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ARIMA (AutoRegressive Integrated Moving Average) and SARIMAX (Seasonal AutoRegressive Integrated Moving Average with eXogenous regressors) are widely recognized and extensively utilized statistical forecasting models. This model comprises three components. The autoregressive element (AR) relates the current value to past (lagged) values. The moving average element (MA) assumes that the regression error is a linear combination of past forecast errors. Finally, the integrated component (I) indicates that the data values have been replaced with the difference between their values and the previous ones (and this differencing process may have been performed more than once).

While ARIMA models are well-known, SARIMAX models expand on the ARIMA framework by seamlessly incorporating seasonal patterns and exogenous variables.

In the ARIMA-SARIMAX model notation, the parameters $p$, $d$, and $q$ represent the autoregressive, differencing, and moving-average components, respectively. $P$, $D$, and $Q$ denote the same components for the seasonal part of the model, with $m$ representing the number of periods in each season.

$p$ is the order (number of time lags) of the autoregressive part of the model.

$d$ is the degree of differencing (the number of times that past values have been subtracted from the data).

$q$ is the order of the moving average part of the model.

$P$ is the order (number of time lags) of the seasonal part of the model.

$D$ is the degree of differencing (the number of times the data have had past values subtracted) of the seasonal part of the model.

$Q$ is the order of the moving average of the seasonal part of the model.

$m$ refers to the number of periods in each season.

When the terms $P$, $D$, $Q$, and $m$ are zero and no exogenous variables are included in the model, the SARIMAX model is equivalent to an ARIMA.

Several Python libraries implement ARIMA-SARIMAX models. Four of them are:

**statsmodels**: is one of the most complete libraries for statistical modeling in Python. Its API is often more intuitive for those coming from the R environment than for those used to the object-oriented API of scikit-learn.**pmdarima**: This is a wrapper for`statsmodels SARIMAX`

. Its distinguishing feature is its seamless integration with the scikit-learn API, allowing users familiar with scikit-learn's conventions to seamlessly dive into time series modeling.**skforecast**: Among its many forecasting features, it has a new wrapper of`statsmodels SARIMAX`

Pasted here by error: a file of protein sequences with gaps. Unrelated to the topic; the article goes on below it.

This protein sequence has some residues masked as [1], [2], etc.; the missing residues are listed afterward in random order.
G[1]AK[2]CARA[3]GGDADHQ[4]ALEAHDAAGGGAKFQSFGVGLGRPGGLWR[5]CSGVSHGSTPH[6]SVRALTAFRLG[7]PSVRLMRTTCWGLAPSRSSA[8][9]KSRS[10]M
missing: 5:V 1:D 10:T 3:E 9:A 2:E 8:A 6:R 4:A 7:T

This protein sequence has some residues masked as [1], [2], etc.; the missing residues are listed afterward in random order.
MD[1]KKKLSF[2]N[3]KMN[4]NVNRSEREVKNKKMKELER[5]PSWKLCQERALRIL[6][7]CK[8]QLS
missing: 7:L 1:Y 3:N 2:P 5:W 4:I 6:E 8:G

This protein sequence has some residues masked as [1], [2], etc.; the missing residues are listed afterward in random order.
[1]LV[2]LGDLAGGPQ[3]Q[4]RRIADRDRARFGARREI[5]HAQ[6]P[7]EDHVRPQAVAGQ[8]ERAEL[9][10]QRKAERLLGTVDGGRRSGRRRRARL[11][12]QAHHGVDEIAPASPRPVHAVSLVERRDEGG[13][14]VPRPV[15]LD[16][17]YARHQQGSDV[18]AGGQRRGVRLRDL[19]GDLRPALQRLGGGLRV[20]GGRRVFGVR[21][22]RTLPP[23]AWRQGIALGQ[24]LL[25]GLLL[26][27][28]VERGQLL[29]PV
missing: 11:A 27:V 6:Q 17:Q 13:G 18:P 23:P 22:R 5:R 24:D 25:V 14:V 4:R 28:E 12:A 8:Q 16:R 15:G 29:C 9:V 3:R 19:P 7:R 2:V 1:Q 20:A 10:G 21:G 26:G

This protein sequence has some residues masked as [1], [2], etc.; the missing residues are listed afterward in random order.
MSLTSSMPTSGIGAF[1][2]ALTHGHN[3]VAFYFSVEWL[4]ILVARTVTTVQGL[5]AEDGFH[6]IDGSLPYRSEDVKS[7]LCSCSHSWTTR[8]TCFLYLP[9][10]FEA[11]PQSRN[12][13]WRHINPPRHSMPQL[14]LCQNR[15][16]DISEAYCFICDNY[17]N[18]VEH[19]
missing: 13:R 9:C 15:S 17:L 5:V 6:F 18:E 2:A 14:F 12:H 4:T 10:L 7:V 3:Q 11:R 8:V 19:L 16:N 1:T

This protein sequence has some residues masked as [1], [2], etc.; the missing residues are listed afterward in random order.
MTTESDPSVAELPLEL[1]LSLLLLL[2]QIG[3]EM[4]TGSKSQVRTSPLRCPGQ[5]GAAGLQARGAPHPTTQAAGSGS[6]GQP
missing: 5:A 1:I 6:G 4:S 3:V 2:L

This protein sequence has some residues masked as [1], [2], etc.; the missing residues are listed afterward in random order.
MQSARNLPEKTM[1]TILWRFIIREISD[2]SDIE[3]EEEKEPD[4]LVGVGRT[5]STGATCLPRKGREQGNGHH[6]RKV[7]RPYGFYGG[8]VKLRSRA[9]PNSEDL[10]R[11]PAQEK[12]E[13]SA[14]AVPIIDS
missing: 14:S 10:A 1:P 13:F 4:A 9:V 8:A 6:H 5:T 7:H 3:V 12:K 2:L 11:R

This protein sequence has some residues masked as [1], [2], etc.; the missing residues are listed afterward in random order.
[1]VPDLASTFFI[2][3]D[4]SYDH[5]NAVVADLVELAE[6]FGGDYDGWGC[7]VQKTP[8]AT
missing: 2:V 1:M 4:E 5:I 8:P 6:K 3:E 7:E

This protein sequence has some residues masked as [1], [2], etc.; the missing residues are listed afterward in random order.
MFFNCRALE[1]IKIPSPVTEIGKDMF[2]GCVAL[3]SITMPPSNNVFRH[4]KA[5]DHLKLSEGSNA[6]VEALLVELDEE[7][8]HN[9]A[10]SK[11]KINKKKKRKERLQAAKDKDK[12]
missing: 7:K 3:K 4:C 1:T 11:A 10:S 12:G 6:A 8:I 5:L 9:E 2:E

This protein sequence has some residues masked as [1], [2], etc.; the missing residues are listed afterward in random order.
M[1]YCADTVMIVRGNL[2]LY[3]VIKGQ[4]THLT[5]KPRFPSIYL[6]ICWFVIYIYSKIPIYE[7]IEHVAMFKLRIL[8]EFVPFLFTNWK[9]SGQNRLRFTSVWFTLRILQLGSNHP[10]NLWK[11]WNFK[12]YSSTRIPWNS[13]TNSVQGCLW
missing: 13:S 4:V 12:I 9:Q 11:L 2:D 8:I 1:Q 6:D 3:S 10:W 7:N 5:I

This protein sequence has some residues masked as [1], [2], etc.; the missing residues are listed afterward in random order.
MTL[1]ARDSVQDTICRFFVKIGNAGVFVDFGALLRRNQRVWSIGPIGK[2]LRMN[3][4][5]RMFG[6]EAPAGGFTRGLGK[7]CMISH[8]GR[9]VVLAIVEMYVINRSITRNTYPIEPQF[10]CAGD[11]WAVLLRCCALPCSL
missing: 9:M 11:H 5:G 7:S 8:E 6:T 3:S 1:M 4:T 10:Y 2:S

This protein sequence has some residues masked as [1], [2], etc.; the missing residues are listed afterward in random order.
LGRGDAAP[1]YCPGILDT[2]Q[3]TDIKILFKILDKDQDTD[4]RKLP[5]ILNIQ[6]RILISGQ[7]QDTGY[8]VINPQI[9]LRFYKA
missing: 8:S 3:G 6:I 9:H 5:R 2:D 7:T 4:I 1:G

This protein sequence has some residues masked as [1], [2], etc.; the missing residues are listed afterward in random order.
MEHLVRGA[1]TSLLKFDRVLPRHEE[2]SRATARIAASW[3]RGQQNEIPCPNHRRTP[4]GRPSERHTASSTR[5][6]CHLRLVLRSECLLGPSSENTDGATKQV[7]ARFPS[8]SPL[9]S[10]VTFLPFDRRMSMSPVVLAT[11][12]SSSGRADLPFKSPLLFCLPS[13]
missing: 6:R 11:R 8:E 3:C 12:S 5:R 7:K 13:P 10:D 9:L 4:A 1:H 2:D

that also follows the scikit-learn API. This implementation is very similar to that of pmdarima, but has been simplified to include only the essential elements for skforecast, resulting in significant speed improvements.**statsForecast**: It offers a collection of widely used univariate time series forecasting models, including automatic ARIMA, ETS, CES, and Theta modeling optimized for high performance using numba.

This guide delves into three of these libraries - **statsmodels**, **pmdarima**, and **skforecast** - and explains how to building ARIMA-SARIMAX models using each. In addition, the introduction of the `ForecasterSarimax`

class extends the capabilities of ARIMA-SARIMAX models by incorporating functionalities such as backtesting, hyperparameter tuning, probabilistic forecasting, and more.

** Note**

Libraries used in this document.

In [1]:

```
# Libraries
# ======================================================================================
import numpy as np
import pandas as pd
from io import StringIO
import contextlib
import re
import matplotlib.pyplot as plt
plt.style.use('seaborn-v0_8-darkgrid')
# pmdarima
from pmdarima import ARIMA
from pmdarima import auto_arima
# statsmodels
from statsmodels.tsa.statespace.sarimax import SARIMAX
from statsmodels.tsa.stattools import adfuller
from statsmodels.tsa.stattools import kpss
from statsmodels.graphics.tsaplots import plot_acf, plot_pacf
from statsmodels.tsa.seasonal import seasonal_decompose
# skforecast
from skforecast.Sarimax import Sarimax
from skforecast.ForecasterSarimax import ForecasterSarimax
from skforecast.model_selection_sarimax import backtesting_sarimax
from skforecast.model_selection_sarimax import grid_search_sarimax
from sklearn.metrics import mean_absolute_error
import warnings
```

The dataset in this document is a summary of monthly fuel consumption in Spain.

In [2]:

```
# Download data
# ======================================================================================
url = (
'https://raw.githubusercontent.com/JoaquinAmatRodrigo/Estadistica-machine-learning-python/'
'master/data/consumos-combustibles-mensual.csv'
)
data = pd.read_csv(url, sep=',')
data = data[['Fecha', 'Gasolinas']]
data = data.rename(columns={'Fecha':'date', 'Gasolinas':'litters'})
data['date'] = pd.to_datetime(data['date'], format='%Y-%m-%d')
data = data.set_index('date')
data = data.loc[:'1990-01-01 00:00:00']
data = data.asfreq('MS')
data = data['litters']
display(data.head(4))
# Train-test dates
# ======================================================================================
end_train = '1980-01-01 23:59:59'
print(f"Train dates : {data.index.min()} --- {data.loc[:end_train].index.max()} (n={len(data.loc[:end_train])})")
print(f"Test dates : {data.loc[end_train:].index.min()} --- {data.loc[:].index.max()} (n={len(data.loc[end_train:])})")
data_train = data.loc[:end_train]
data_test = data.loc[end_train:]
# Plot
# ======================================================================================
fig, ax=plt.subplots(figsize=(7, 3))
data_train.plot(ax=ax, label='train')
data_test.plot(ax=ax, label='test')
ax.set_title('Monthly fuel consumption in Spain')
ax.legend();
```

Embarking on the journey to create an ARIMA model requires a comprehensive exploratory analysis. This critical step serves as a compass, guiding the analyst toward a deep understanding of the intrinsic dynamics of the data. Before fitting an ARIMA model to time series data, it is important to conduct an exploratory analysis to determine, at least, the following: